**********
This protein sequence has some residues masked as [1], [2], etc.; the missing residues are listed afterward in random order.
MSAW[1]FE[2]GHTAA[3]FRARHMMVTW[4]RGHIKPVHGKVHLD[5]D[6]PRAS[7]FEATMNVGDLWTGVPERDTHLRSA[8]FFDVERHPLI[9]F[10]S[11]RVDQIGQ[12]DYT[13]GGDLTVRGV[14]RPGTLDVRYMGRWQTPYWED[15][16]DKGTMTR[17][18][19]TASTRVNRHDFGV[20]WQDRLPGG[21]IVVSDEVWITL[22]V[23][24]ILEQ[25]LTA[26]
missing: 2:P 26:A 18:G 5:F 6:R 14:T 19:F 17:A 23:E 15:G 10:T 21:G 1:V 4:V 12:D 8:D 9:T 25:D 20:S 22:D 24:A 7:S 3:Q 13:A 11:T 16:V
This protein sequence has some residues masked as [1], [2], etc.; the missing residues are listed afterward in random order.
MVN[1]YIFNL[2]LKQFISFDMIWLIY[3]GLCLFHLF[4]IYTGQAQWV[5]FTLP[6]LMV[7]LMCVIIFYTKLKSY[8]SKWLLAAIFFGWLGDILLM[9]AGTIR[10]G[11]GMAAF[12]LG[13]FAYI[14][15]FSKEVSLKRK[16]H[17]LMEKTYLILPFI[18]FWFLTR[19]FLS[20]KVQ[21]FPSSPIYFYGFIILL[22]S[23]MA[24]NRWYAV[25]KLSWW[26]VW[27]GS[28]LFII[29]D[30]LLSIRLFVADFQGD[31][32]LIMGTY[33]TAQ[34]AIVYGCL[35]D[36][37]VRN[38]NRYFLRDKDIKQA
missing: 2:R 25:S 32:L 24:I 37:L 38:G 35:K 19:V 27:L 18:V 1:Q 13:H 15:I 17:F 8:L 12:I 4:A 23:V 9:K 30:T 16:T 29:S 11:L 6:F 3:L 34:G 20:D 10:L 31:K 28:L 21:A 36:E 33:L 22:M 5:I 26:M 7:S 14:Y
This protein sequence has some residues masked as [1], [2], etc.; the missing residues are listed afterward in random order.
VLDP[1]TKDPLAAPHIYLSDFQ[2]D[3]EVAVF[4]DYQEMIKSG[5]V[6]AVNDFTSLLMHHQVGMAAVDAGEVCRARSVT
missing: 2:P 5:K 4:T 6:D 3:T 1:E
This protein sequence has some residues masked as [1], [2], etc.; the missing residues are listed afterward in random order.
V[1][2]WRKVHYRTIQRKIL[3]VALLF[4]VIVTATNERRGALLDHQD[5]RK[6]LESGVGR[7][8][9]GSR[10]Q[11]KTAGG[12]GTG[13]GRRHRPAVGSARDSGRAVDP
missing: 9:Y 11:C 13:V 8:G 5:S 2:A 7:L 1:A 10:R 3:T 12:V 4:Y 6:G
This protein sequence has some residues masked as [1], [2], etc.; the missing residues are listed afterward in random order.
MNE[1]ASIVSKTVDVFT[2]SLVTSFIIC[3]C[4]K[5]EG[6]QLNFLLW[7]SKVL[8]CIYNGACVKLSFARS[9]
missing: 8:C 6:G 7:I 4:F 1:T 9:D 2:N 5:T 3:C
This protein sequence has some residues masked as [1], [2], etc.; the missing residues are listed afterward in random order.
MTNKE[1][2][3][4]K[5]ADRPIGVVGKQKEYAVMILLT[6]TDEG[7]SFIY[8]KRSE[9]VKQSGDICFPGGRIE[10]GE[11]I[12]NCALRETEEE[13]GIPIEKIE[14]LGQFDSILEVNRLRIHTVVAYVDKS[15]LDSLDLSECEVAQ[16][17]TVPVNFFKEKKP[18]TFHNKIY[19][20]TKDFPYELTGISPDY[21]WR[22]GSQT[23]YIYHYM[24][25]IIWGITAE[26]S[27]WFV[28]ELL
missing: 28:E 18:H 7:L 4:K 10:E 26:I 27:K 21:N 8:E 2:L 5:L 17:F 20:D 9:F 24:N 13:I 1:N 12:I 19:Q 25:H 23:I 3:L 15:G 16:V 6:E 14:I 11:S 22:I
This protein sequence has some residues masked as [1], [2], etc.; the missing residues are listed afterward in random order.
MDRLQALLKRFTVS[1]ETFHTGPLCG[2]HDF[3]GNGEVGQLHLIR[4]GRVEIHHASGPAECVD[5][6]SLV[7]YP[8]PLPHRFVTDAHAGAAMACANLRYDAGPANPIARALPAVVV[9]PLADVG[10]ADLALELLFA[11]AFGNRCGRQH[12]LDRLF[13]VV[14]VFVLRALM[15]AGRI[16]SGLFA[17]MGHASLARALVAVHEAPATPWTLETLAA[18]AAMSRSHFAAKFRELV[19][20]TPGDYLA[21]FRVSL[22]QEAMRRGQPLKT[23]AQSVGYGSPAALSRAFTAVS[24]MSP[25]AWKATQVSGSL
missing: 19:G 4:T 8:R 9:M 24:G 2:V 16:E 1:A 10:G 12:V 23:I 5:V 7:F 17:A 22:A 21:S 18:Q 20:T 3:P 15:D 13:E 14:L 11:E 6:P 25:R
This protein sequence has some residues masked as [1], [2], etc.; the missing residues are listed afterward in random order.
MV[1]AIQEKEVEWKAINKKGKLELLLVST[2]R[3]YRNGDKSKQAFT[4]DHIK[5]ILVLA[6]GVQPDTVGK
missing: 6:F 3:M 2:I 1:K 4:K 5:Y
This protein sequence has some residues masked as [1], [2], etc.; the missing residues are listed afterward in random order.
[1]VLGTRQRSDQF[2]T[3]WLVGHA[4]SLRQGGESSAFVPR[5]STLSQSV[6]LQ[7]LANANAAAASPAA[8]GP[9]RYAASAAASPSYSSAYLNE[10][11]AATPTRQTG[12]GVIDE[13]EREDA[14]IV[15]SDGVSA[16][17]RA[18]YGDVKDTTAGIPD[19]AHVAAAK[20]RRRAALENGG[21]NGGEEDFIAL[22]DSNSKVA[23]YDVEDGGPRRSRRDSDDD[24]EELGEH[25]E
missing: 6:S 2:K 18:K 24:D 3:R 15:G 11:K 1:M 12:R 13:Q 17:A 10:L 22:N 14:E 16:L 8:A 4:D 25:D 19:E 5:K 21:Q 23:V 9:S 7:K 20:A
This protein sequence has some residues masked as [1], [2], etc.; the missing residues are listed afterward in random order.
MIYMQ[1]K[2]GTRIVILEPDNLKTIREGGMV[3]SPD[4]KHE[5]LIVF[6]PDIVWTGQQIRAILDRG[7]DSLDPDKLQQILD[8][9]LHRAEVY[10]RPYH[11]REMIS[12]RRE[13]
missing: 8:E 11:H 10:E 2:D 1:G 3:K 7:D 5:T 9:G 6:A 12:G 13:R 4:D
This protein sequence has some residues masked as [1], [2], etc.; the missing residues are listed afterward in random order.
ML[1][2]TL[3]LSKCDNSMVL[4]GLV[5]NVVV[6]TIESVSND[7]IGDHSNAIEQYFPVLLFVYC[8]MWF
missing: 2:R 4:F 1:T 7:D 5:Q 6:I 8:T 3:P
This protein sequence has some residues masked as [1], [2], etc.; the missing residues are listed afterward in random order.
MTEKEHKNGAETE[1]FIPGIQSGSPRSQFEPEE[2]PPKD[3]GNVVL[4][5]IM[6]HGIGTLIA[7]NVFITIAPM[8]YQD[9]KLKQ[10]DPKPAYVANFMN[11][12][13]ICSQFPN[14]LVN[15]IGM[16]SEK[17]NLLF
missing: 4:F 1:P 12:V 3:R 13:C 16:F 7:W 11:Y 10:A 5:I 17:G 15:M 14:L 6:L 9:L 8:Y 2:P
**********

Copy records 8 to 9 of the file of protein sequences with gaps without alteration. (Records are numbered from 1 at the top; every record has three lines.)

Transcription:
This protein sequence has some residues masked as [1], [2], etc.; the missing residues are listed afterward in random order.
MV[1]AIQEKEVEWKAINKKGKLELLLVST[2]R[3]YRNGDKSKQAFT[4]DHIK[5]ILVLA[6]GVQPDTVGK
missing: 6:F 3:M 2:I 1:K 4:K 5:Y
This protein sequence has some residues masked as [1], [2], etc.; the missing residues are listed afterward in random order.
[1]VLGTRQRSDQF[2]T[3]WLVGHA[4]SLRQGGESSAFVPR[5]STLSQSV[6]LQ[7]LANANAAAASPAA[8]GP[9]RYAASAAASPSYSSAYLNE[10][11]AATPTRQTG[12]GVIDE[13]EREDA[14]IV[15]SDGVSA[16][17]RA[18]YGDVKDTTAGIPD[19]AHVAAAK[20]RRRAALENGG[21]NGGEEDFIAL[22]DSNSKVA[23]YDVEDGGPRRSRRDSDDD[24]EELGEH[25]E
missing: 6:S 2:K 18:K 24:D 3:R 15:G 11:K 1:M 12:R 13:Q 17:A 10:L 22:N 14:E 16:L 8:A 4:D 25:D 19:E 5:K 21:Q 23:V 9:S 7:K 20:A